WASHINGTON, D.C. — Congressman Tom Rice will host a telephone town hall on Monday.
Rice, a Republican representing South Carolina's Seventh Congressional District, will speak about his work on behalf of the district and answer questions by phone at 5:30 p.m. Monday.
The town hall will be Rice's first since he joined nine other Republicans in voting in favor of a resolution impeaching former President Donald Trump for allegedly inciting a riot.
The dial-in number for the call is 866-295-1745. Registration is available at rice.house.gov./townhall.
Rice also announced on Friday that he was one of the 56 members — 28 Democrats and 28 Republicans — of the House on the Problem Solvers' Caucus.
He said he was honored to be a part of the caucus.
“We are in Washington to fight for a better tomorrow for our children, grandchildren, and generations to come," Rice said in a statement on his website. "We need to come together to get our economy moving again, support our law enforcement officers, and invest in health care and infrastructure. I look forward to working on bipartisan solutions to solve Washington’s biggest problems, so future generations will have every opportunity to achieve the American Dream.”
Rice also joined 53 members of the House to introduce a resolution calling for the American flag to be flown at half-staff on Jan. 22, the anniversary of the Supreme Court's Roe v. Wade decision, to memorialize the "lost unborn."
"On this Day of Tears, we should take a moment to remember all those who have been lost," Rice said on Twitter.
The other three members of the Pee Dee's federal delegation have also been active in the last couple of weeks.
Graham, South Carolina's senior senator, released a statement Thursday on the impeachment process proposed by Senate Minority Leader Mitch McConnell.
He said he completely supported the process laid out by McConnell regarding the trial and that he hoped the Democrats would agree with him.
“The process being proposed is acceptable to the former President’s legal team and fair to the Senate, the House, and the nation," Graham continued. "It will provide the former President’s lawyers and House managers with the appropriate amount of time to brief the Senate and prepare for trial."
Graham added that he believed the impeachment to be unconstitutional.
“It was my hope that President Biden would call on Democratic leaders to stand down the second impeachment of former President Trump, but apparently he is unwilling or unable to do so," Graham said. "In light of that reality, the process being proposed by Senator McConnell should work for all involved.”
Graham also recently joined South Carolina's junior senator, Tim Scott, to introduce a bipartisan bill that would let the federal government cover the cost for restaurants to feed vulnerable populations.
Scott and Connecticut Sen. Chris Murphy were joined by Graham, Texas Sen. John Cornyn, Arkansas Sen. John Boozman, Virginia Sen. Mark Warner, Arizona Sen. Kyrsten Sinema, New Jersey Sen. Cory Booker, and Connecticut Sen. Richard Blumenthal when they reintroduced the FEMA Empowering Essential Deliveries [FEED] Act.
The act allows the federal government to pay 100% of the cost to states and localities so that they can partner with restaurants and nonprofits to prepare nutritious meals for vulnerable populations, such as seniors and underprivileged children.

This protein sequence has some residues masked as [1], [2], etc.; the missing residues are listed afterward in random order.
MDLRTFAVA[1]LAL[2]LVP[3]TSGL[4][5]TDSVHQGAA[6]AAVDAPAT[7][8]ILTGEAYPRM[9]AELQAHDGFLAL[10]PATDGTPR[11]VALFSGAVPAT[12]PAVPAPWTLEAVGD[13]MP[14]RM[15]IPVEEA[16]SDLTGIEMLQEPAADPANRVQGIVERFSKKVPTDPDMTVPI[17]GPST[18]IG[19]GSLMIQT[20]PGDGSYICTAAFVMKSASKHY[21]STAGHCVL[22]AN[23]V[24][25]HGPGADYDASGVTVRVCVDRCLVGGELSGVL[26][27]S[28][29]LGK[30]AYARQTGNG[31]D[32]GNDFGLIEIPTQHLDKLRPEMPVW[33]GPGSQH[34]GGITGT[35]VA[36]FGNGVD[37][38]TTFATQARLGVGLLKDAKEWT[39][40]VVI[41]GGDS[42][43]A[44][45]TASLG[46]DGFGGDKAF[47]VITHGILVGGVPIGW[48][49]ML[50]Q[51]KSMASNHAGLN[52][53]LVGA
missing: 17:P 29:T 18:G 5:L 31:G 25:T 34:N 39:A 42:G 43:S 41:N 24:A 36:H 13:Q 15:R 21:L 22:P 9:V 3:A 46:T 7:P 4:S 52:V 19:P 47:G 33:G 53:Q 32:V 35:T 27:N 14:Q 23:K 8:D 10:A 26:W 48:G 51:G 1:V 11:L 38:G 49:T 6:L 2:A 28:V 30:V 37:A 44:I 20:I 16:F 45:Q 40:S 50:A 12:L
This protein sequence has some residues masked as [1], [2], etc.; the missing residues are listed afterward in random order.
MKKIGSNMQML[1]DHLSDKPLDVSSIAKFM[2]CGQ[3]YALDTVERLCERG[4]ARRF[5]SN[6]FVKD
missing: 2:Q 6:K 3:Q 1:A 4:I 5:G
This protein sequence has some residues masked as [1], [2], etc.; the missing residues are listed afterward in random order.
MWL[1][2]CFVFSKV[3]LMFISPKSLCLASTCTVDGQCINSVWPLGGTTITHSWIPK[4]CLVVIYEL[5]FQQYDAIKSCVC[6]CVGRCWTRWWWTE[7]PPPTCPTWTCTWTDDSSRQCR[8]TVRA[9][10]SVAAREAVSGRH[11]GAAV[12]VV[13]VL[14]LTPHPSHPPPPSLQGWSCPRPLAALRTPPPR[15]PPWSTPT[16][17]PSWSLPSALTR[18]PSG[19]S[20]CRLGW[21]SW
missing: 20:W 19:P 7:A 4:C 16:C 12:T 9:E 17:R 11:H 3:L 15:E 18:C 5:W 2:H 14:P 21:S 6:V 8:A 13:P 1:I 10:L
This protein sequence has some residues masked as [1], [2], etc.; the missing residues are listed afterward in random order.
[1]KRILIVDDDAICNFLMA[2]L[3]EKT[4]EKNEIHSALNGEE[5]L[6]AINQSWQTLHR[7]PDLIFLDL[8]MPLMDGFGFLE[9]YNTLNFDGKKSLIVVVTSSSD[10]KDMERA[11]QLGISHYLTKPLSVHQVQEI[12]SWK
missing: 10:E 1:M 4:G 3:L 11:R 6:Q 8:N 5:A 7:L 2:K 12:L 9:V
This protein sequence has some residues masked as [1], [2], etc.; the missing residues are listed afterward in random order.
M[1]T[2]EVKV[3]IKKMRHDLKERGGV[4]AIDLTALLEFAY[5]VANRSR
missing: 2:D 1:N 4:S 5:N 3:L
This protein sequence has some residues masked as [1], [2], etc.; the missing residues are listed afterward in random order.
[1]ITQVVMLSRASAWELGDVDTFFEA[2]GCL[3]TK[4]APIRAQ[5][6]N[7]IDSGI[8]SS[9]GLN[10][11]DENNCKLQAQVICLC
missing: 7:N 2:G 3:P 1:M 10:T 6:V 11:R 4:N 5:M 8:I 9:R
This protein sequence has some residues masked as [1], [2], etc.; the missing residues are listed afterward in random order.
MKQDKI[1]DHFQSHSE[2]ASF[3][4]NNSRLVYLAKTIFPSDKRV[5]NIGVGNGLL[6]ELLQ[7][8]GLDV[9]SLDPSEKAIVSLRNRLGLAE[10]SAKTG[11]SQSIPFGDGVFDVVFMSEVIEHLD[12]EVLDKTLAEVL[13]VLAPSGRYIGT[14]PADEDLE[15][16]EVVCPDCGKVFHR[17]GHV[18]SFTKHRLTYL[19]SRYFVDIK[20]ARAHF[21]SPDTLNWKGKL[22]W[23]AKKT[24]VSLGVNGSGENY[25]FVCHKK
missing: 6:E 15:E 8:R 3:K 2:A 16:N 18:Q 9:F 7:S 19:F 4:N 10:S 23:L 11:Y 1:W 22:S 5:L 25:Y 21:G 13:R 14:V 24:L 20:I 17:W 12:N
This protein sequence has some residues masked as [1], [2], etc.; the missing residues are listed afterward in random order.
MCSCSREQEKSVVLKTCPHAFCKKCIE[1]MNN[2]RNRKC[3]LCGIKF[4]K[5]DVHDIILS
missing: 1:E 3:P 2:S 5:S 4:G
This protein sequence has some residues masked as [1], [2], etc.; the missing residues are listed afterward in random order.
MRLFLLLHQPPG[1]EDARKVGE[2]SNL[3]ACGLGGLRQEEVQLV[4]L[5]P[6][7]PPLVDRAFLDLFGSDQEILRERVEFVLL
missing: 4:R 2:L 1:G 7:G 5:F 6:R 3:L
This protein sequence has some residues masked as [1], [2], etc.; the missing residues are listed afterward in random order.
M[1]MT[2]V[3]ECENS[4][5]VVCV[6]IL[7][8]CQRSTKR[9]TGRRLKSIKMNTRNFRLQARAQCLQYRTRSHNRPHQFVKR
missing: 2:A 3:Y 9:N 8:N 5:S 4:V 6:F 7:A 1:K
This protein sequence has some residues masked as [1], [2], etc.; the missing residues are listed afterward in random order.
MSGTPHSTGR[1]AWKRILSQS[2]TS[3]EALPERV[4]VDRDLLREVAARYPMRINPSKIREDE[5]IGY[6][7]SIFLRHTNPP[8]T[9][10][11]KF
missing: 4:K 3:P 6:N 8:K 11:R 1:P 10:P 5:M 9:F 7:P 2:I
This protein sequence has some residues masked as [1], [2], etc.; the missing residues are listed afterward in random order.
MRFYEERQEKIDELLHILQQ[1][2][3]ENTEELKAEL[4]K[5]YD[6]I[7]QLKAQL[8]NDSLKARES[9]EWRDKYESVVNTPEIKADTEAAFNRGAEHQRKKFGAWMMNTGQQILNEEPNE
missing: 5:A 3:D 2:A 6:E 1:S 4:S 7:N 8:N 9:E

“The FEED Act is an all-encompassing win for our most vulnerable populations, workers, restaurants, and small farms doing their best to stay afloat during the pandemic,” Scott said. “By opening up a pathway for food producers, restaurants, and non-profits to easily partner with their state and local governments, the FEED Act is proof that good work happens when the private and public sector work together. Many thanks to Chef José Andrés and our bipartisan coalition for coming together to work on commonsense life-changing legislation.”
A similar bill has also been filed in the House of Representatives.
Scott also recently signed a letter sent by Senate Republicans to the Small Business Administration to ask that the administration work to prevent affiliates of Planned Parenthood from receiving paycheck protection program loans.
“It is imperative that the Paycheck Protection Program is properly administered and not a single dollar illegally goes to Planned Parenthood affiliates,” Scott said. “PPP was designed to protect the lives and livelihoods of Americans during the pandemic, and I look forward to continuing to ensure those funds are properly allocated to those that need it most.”
Scott also recently participated in a virtual tour of an opportunity zone near Los Angeles.
House Majority Whip Jim Clyburn announced Thursday that Benedict College President Roslyn Clark Artis has been appointed to serve on the National Advisory Committee on Institutional Quality and Integrity.
The committee advises the secretary of education on the establishment and enforcement of the standards of academic accreditation and on the eligibility and certification process for institutions of higher education.
“I am thrilled to announce that Dr. Artis will join the National Advisory Committee on Institutional Quality and Integrity,” Clyburn said in a statement. “Dr. Artis is a fierce advocate for educational access, and I am confident in her ability to advocate for positive and strategic transformation. She is a trailblazer, shattering the glass ceiling twice as the first female President of two collegiate institutions in the United States. I am pleased she will have the opportunity to use her experiences to continue advocating for colleges and universities that serve underrepresented men and women of color.”